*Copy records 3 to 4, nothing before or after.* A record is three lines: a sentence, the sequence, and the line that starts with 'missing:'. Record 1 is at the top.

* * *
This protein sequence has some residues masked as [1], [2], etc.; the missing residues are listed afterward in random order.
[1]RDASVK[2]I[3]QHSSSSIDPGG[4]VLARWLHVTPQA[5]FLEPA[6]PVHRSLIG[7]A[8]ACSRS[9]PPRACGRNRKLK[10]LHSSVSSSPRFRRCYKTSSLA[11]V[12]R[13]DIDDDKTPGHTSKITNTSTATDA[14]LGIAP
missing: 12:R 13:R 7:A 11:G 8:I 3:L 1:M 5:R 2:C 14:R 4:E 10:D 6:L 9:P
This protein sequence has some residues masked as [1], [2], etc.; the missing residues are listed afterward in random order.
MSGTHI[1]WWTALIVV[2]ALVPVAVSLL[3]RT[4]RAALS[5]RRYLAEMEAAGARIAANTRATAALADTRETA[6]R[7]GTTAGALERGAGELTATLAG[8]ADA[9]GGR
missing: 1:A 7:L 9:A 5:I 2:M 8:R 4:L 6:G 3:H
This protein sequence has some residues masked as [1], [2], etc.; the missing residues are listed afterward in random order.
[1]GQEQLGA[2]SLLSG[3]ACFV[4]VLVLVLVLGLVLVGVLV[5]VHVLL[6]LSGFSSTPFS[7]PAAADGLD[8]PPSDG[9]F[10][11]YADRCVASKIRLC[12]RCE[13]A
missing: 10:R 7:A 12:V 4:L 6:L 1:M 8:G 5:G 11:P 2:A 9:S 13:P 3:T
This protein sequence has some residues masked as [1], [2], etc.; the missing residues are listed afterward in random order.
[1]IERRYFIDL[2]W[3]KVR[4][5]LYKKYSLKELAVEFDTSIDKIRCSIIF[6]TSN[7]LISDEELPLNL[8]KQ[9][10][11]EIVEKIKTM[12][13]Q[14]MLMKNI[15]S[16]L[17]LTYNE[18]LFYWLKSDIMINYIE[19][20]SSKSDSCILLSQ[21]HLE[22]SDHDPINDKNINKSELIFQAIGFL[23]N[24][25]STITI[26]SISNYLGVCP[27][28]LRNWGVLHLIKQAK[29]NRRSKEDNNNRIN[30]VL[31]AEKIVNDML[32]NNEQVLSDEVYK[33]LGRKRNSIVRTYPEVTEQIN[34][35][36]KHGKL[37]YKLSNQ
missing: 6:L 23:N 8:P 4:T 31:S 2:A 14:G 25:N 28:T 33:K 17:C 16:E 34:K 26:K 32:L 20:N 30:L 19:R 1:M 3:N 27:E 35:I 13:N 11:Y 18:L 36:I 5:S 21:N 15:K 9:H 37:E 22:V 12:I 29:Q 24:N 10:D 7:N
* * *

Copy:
This protein sequence has some residues masked as [1], [2], etc.; the missing residues are listed afterward in random order.
[1]GQEQLGA[2]SLLSG[3]ACFV[4]VLVLVLVLGLVLVGVLV[5]VHVLL[6]LSGFSSTPFS[7]PAAADGLD[8]PPSDG[9]F[10][11]YADRCVASKIRLC[12]RCE[13]A
missing: 10:R 7:A 12:V 4:L 6:L 1:M 8:G 5:G 11:P 2:A 9:S 13:P 3:T
This protein sequence has some residues masked as [1], [2], etc.; the missing residues are listed afterward in random order.
[1]IERRYFIDL[2]W[3]KVR[4][5]LYKKYSLKELAVEFDTSIDKIRCSIIF[6]TSN[7]LISDEELPLNL[8]KQ[9][10][11]EIVEKIKTM[12][13]Q[14]MLMKNI[15]S[16]L[17]LTYNE[18]LFYWLKSDIMINYIE[19][20]SSKSDSCILLSQ[21]HLE[22]SDHDPINDKNINKSELIFQAIGFL[23]N[24][25]STITI[26]SISNYLGVCP[27][28]LRNWGVLHLIKQAK[29]NRRSKEDNNNRIN[30]VL[31]AEKIVNDML[32]NNEQVLSDEVYK[33]LGRKRNSIVRTYPEVTEQIN[34][35][36]KHGKL[37]YKLSNQ
missing: 6:L 23:N 8:P 4:T 31:S 2:A 14:G 25:N 28:T 33:K 17:C 16:E 34:K 26:K 32:L 20:N 30:L 19:R 1:M 3:N 27:E 35:I 13:N 11:Y 18:L 36:I 5:S 21:N 15:K 9:H 37:E 22:V 12:I 29:Q 24:N 10:D 7:N